Medical and Non-medical Costs of Sickle Cell Disease and Treatments from a US Perspective: A Systematic Review and Landscape Analysis
PharmacoEconomics - open. 2022
BACKGROUND Sickle cell disease (SCD) is a complex genetic disorder that manifests in infancy and progresses throughout life in the form of acute and chronic complications. As the upfront costs of potentially curative, genetic therapies will likely be high, an assessment and comprehensive characterization of the medical and non-medical cost burden will inform future decision making. OBJECTIVE We sought to systematically summarize the existing literature surrounding SCD medical and non-medical costs. METHODS We searched MEDLINE and EMBASE (2008-2020) and identified US-based studies that detailed medical or non-medical costs. Eligible studies provided empirical estimates about any aspect of cost or SCD individuals of all ages and their caregivers. Study quality was assessed using the Newcastle-Ottawa Scale, and costs were adjusted to 2019 US$. RESULTS Search queries returned 479 studies, with 342 from medical burden searches and 137 from non-medical burden searches, respectively. Herein, we report the results of the 40 studies that contained relevant cost information: 39 detailed medical costs and 1 detailed non-medical costs. Costs were higher for SCD patients when compared with non-SCD individuals (cost difference range: $6636-$63,436 annually). The highest medical cost component for SCD patients was inpatient ($11,978-$59,851 annually), followed by outpatient and then pharmacy. No studies characterized the cost burden throughout the lifetime disease trajectory of an SCD individual, and no studies captured caregiver or productivity costs. CONCLUSION Our results reveal an incomplete characterization of medical and non-medical costs within SCD. A deeper understanding of the medical and non-medical cost burden requires completion of additional studies that capture the burden across the patient's lifetime, in addition to expression of the impact of existing and emergent health technologies on disease trajectory.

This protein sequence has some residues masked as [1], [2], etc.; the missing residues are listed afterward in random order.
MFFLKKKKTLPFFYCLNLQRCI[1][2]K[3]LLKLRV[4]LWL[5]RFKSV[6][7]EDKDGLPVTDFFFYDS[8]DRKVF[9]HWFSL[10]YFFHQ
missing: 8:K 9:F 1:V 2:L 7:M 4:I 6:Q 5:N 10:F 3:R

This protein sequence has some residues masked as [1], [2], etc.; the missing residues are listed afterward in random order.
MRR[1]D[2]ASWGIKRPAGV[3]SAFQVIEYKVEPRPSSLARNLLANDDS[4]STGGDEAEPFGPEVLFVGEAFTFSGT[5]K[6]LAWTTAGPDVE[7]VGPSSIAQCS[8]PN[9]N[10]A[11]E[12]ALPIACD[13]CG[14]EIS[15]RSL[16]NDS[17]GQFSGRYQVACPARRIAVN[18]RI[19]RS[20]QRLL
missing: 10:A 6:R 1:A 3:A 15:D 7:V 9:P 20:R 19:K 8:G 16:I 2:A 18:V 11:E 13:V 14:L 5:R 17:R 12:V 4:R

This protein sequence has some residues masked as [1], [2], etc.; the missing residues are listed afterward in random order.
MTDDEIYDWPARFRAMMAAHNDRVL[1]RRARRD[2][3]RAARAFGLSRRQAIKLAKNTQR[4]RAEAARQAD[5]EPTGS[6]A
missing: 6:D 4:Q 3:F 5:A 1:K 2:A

The Use of Cost-Effectiveness Analysis in Sickle Cell Disease: A Critical Review of the Literature
Novel interventions for sickle cell disease (SCD) bring hope to patients, yet concern about the associated economic costs exists. Cost-effectiveness analysis (CEA) uses standardized methods, with robust underpinnings in health economics, to estimate the value of these interventions compared with usual care. However, because of the complexity and lifetime trajectory of SCD, CEAs are challenging to conduct. The objectives of this rapid review were to summarize the main characteristics, components, and results of published CEAs of existing interventions for SCD, identify research gaps, and provide directions for future analyses. We identified records through searches of bibliographic databases, from reference lists of relevant review articles, and through consultation with experts. A total of 13 CEAs met our inclusion criteria and were qualitatively synthesized. These evaluated blood transfusions (n = 2), hematopoietic stem cell transplantation (n = 1), pharmaceuticals (n = 2), hypothetical cell or genetic therapy (n = 1), screening programs (n = 4), and interventions for SCD treatment complications (n = 3). A limited number of potential SCD and treatment complications were evaluated. No study adopted a societal perspective in the base case, six studies examined lifetime cost-effectiveness, seven studies employed a Markov or discrete-event simulation model, and eight studies used an outcome metric that captured both quality and length of life. To better compare the value of emerging and current therapies, future CEAs should adopt a societal perspective incorporating both medical and nonmedical costs, comprehensively model SCD complexity using robust health economic simulation models over the patient's entire lifespan, and capture the intervention's effect on both survival and quality of life.
Cost-utility of new film-coated tablet formulation of deferasirox vs deferoxamine among major beta-thalassemia patients in Iran
Medicine (Baltimore). 2020;99(28):e20949